From Modern Mythcraft to Magical Surrealism

DAY_BOY-Fantasy-Magazine (4)




Ghost Riders at Hutchinson’s Two-Pump

Clouds rolled across the evening sky, dark and low, dragging rain behind them. Desert washes ran dirt-red, and rocky mesas shone wet when lightning flashed. Rainwater frothed down the narrow slot of Sheep Drop Ravine, a chasm with overgrown edges that had claimed the lives of countless sheep and antelope, and of the entire “Handsome Jake” Jubles Gang as it had fled, on a similar night, from a posse of enraged Winslow, Arizona citizens.


The Failing Name

The oval fruit, uneven on all sides even when it’s ripe, is not just for eating. Spaces in the dust roads filled with reddish-brown wind are what she sees in her lost childhood. Jolainne wants to tell you, to tell anyone who’ll listen, of hiding in the leaves of a mango tree, witnessing what could have been the onset of an assault.


I Would

I had only one defense against a woman who knew me. “Fine.” I layered venom into my voice, to make her think it a hard-won concession yet again. “I’ll prophecy for you.” Queen Iroda stood alone by the parapet, a dark silhouette against the mountains. The scant light caught the gold embroidery on her robe and the perfect braids of red and silver that draped down her chest like chains.


A Softness of the Heart

Aunt Violet had been sick for a long time before she died. The doctor said cancer, but Louise’s Aunt Sinna said it was a soft heart. Louise was inclined to agree, knowing little of this cancer business. Anyway, Aunt Sinna never, ever lied.


A Gift from the Queen of Faerie to the King of Hell

The designs weren’t in the window or in any of the shop’s sample books, but I caught sight of the tattoo artist tracing stencils onto transfer paper. I’d been looking for a place to finish my sleeves, and though the tumbling spike-thorn roses weren’t what I’d pictured, I could see them winding between my birds and beasts, viny tendrils and jagged rocks, the buds tempting and lush, the thorns sharp and deadly.


Your Ticket to Hell

Your journey to Hell begins on a ferry. You clutch your ticket and line up in the stinging rain, waiting for your chance to board. You remember something about a river in Hell, and a ferryman, but in your memory, he rowed a boat more like a canoe in exchange for gold coins. You’re lined up to board a ship, a modern ship, the kind that might take you to an island.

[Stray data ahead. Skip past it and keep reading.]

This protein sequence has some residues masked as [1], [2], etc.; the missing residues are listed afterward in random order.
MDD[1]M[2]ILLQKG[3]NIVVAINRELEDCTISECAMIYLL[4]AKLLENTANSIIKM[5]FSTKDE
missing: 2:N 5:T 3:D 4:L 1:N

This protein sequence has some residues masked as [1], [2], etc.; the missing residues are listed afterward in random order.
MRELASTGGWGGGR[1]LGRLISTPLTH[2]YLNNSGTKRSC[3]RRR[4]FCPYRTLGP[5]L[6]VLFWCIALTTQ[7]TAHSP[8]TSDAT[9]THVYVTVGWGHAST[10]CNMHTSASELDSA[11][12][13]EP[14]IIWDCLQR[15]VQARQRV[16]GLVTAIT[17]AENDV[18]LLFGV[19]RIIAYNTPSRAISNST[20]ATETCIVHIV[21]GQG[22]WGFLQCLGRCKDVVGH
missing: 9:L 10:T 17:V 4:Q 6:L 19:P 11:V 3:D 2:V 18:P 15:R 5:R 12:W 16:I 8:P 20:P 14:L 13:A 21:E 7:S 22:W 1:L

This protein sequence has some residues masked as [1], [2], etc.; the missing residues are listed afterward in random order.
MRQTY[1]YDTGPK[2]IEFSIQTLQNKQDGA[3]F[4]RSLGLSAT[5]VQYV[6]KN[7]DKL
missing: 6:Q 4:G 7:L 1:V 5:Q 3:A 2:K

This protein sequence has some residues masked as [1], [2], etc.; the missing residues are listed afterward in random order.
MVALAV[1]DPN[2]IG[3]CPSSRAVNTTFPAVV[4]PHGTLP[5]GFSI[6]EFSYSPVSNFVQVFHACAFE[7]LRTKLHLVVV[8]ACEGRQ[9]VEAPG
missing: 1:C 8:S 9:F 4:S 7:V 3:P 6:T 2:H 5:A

By Our Own Hands

On Yom Kippur, the holiest day of the year, David Lev descends into the library, flouting both Jewish law and university regulations. The building is closed, and he is supposed to be praying, or at least meditating thoughtfully on the wrongs he has committed over the past year, not committing new ones. This is an unfamiliar scale of sin for David, a rabbinical student whose usual Yom Kippur regrets are things like only skimmed a reading and said he’d read it or should call his mother more often. Breaking and entering, not to mention violating the most sacred day of the year, are new ones for him.


The Sweetest Source

The sound they’ve all been waiting for finally comes at night. It’s a melting pot of noise ingredients: howls and claps, cries and stomps. Laughter and shrieks are sprinkled in like cayenne powder. It isn’t long before the sound crescendos, the pot overboiling with a furor that calls hearts and stomachs. Deron scrambles to the window, momentarily forgetting his tablet and the buggy application he’s been working on.


How I Became MegaPunch, Or, Why I Stayed with Dylan

I wake up at midnight for the third time this week. Some villain’s robbing a jewellery store. Can’t they get more creative? Maybe try . . . a high-end winter coat store? Or a candy store? Doesn’t make much sense economically, but that’s never stopped a supervillain before. Me? I’m MegaPunch. Just one of your many overworked, panda-eyed superheroes.


The Woman With No Face

Ankuin knew she was in a sim by the mineral taste in her mouth. The other tells were more subtle: the fractal pattern of moss on the cave wall, the cyclical rhythm of the rain on wet fronds, and the lyrical birdsong piercing through the dense forest. Most people wouldn’t notice such details, because most people didn’t have a reason to doubt their senses. But Ankuin’s senses were never fully her own.